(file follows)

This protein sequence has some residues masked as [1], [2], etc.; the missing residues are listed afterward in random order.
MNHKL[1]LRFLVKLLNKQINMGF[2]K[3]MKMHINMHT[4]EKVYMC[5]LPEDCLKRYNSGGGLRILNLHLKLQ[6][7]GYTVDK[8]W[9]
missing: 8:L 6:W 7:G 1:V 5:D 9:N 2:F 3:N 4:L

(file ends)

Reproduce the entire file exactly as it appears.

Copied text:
This protein sequence has some residues masked as [1], [2], etc.; the missing residues are listed afterward in random order.
MNHKL[1]LRFLVKLLNKQINMGF[2]K[3]MKMHINMHT[4]EKVYMC[5]LPEDCLKRYNSGGGLRILNLHLKLQ[6][7]GYTVDK[8]W[9]
missing: 8:L 6:W 7:G 1:V 5:D 9:N 2:F 3:N 4:L